Washington, Mar 22 (ANI): Officials in Afghanistan are likely to press their US counterparts for veto power over controversial night raids on Afghan homes as well as warrants signed by a judge before the operations are carried out, according to a report.
According to some officials, Afghanistan's decision to veto power on raids is expected to be the country's opening position in formal negotiations set to begin on Thursday, The Washington Post reports.
Afghan President Hamid Karzai has long insisted to end the raids, which US commanders consider one of their most effective tools against Taliban insurgents.
Karzai repeated his demand in angry remarks after a March 11 shooting rampage, allegedly carried out by a US soldier, that killed 16 Afghan civilians.
"We saw his comments, but we've been reassured since then," a senior U.S. defense official said of Karzai.
According to the paper, Karzai has deemed the over 2,000 night operations conducted by US Special Operations forces last year as a violation of Afghan sovereignty and culture, and a cause of civilian casualties.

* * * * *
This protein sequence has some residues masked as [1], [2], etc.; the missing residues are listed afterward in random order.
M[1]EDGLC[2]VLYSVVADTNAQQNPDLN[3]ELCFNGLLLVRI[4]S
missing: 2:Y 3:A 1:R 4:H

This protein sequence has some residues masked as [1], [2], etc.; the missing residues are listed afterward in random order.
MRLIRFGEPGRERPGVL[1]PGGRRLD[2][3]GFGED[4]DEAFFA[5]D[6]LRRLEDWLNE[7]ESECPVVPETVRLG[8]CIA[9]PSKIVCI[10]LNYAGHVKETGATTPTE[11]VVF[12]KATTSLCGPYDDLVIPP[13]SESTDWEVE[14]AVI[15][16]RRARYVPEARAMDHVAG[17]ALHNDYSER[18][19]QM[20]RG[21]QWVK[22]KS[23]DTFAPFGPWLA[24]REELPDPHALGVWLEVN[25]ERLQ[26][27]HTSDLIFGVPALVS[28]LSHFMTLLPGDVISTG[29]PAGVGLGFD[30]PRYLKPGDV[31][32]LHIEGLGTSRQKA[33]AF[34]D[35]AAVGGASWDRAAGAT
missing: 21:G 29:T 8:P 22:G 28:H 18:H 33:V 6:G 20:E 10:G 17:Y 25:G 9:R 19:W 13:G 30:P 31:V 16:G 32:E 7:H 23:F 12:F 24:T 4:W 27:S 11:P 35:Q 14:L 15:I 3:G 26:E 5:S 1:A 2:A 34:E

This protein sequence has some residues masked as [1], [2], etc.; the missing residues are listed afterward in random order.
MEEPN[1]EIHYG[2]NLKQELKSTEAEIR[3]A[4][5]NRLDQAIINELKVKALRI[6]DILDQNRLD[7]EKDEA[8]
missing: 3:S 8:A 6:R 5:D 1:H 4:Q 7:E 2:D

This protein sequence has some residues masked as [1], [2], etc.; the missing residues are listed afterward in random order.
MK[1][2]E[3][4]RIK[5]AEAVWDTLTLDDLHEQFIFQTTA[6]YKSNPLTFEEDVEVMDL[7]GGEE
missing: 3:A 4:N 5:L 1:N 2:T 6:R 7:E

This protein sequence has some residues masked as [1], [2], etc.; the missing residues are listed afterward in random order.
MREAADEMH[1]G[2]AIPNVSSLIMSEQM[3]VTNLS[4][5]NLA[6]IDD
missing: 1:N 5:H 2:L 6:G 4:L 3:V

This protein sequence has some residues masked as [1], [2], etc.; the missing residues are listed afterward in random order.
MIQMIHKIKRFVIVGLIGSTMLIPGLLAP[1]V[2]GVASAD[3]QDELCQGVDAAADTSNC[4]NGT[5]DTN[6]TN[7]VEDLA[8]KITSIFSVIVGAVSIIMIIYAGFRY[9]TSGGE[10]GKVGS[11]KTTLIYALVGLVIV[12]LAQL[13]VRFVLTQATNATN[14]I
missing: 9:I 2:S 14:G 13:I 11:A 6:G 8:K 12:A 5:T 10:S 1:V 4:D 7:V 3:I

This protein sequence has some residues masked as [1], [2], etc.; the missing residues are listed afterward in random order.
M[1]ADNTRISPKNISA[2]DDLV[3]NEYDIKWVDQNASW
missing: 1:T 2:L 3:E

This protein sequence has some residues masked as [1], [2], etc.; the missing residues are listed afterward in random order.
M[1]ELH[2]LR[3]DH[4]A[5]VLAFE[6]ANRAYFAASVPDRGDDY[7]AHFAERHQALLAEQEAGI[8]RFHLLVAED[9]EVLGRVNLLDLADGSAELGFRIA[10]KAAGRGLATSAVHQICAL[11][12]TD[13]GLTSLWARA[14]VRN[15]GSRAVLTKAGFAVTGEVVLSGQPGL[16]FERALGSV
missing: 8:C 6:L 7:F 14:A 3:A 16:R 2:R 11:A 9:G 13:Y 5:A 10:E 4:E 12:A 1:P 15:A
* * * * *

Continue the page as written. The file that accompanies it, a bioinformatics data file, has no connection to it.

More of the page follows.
Afghan officials say that they are "in the lead" in about 60 percent of the raids, but thatUS troops are effectively in control of all of them because they provide the intelligence on which targets are selected and which operations are planned, often without giving that information to Afghan partners in advance.
US forces also provide the logistics, including specialized helicopters, that make the raids possible.
According to the paper, Afghans says that without these capabilities the only way they can be in charge of the operations, with U.S. forces in a supporting role, is with full information that allows them to approve, or veto, the raids in advance.
Karzai also called for US withdrawal from Afghan towns and villages where small Special Operations units are organizing local protection forces. (ANI)